Draft Taxation Determination
Income tax: aggregated turnover and connected entities - Commissioner's discretion that an entity does not 'control' another entity
Please note that the PDF version is the authorised version of this draft ruling.This document has been finalised by TD 2023/5.There is a Compendium for this document: TD 2023/5EC .
|Table of Contents
|What this draft Determination is about
|Purpose and context of this Determination
|Relevance of who has responsibility for managing day-to-day business
|Context of aggregated turnover tests
|Concept of 'control'
|Third entity can hold less than 40% interest)
|Control by more than one 'third' entity
|Example 1 - widely-held company
|Example 2 - third entity owning more than 50% of shares
|Example 3 - effect of shareholder agreement
|Example 4 - third entities with total shareholding of more than 50%
|Example 5 - more than one entity satisfies the control percentage interest test
|Date of effect
|Appendix - Your comments
Relying on this draft Determination
This publication is a draft for public comment. It represents the Commissioner's preliminary view on how a relevant provision could apply.
If this draft Determination applies to you and you rely on it reasonably and in good faith, you will not have to pay any interest or penalties in respect of the matters covered, if the draft Determination turns out to be incorrect and you underpay your tax as a result. However, you may still have to pay the correct amount of tax.
1. This draft Determination provides guidance on particular issues that have emerged from the administration of the discretion in subsection 328-125(6) of the Income Tax Assessment Act 1997 to determine that an entity does not 'control' another entity.
3. An entity may need to aggregate its annual turnover with that of other entities to determine its eligibility for certain tax concessions or other tax treatment. For example, an entity's aggregated turnover is relevant to determining whether it is a small business entity for an income year and able to access a range of concessions including capital gains tax concessions, shorter periods of review and exemption from fringe benefits tax for car parking fringe benefits.
4. Aggregation will be necessary where there is a connection between the entities based on 'control'. Subsections 328-125(2) and (4) set out primary tests of control for the purposes of section 328-125. These subsections provide for the calculation of a 'control percentage' and, where an entity (the first entity) holds a percentage of at least 40% of the relevant interests in another entity (in this Determination called the test entity), the first entity is considered to control the test entity for the purposes of section 328-125.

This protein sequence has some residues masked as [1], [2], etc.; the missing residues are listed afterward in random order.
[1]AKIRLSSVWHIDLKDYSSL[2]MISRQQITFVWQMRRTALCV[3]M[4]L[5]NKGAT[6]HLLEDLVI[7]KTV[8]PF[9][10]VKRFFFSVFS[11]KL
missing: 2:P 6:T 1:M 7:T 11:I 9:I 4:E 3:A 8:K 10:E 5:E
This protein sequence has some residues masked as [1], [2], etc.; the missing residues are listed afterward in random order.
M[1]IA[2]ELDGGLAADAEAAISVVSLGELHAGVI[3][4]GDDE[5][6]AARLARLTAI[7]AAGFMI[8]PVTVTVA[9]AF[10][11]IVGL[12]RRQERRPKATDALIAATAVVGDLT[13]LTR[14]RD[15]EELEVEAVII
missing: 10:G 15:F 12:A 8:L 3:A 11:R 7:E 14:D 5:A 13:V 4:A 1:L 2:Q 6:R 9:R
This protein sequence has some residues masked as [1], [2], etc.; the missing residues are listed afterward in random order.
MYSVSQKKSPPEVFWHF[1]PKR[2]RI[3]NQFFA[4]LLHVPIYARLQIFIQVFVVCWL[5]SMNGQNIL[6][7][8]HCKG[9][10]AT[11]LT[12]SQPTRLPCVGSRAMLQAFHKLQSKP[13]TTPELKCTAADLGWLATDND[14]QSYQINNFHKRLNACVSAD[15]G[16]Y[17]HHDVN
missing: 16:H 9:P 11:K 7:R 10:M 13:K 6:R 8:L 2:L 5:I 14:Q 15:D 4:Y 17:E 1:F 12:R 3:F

5. Where the first entity has a control percentage of at least 40% but less than 50%, subsection 328-125(6) provides the Commissioner with a discretion to determine that it does not control the test entity (the Commissioner's discretion). To make that determination, the Commissioner must think the test entity is controlled by an entity or entities (the third entity or entities) that is not, or does not include, the first entity or any of its affiliates.
6. The statutory condition for exercising the Commissioner's discretion requires that the Commissioner positively conclude that there is actual control by a third entity or entities. It is not sufficient to merely show that the first entity is not a controller.
Diagram 1: Commissioner's discretion scenario
8. The principal concern of this Determination is to provide guidance on the following specific issues relating to the concept of 'control' which we have had to consider in administering the Commissioner's discretion:
- requests for the Commissioner's discretion to be exercised where a third entity has sole or primary responsibility for day-to-day management of the affairs of the test entity, but holds relatively insignificant or no interests in the income or capital of the test entity, or in shares carrying voting rights (if the test entity is a company), and
- applicants suggesting that their control percentage interests of between 40% and 50% should be disregarded because the remaining holders of interests in the test entity will together necessarily control the entity, irrespective of their number or relationship to each other.
9. These issues have taken on added significance following the introduction of tax incentives with higher aggregated turnover thresholds, thereby extending their relevance beyond the small business market. This includes temporary measures introduced in 2020 in response to the COVID-19 pandemic, such as full expensing of depreciating assets and loss carry back rules.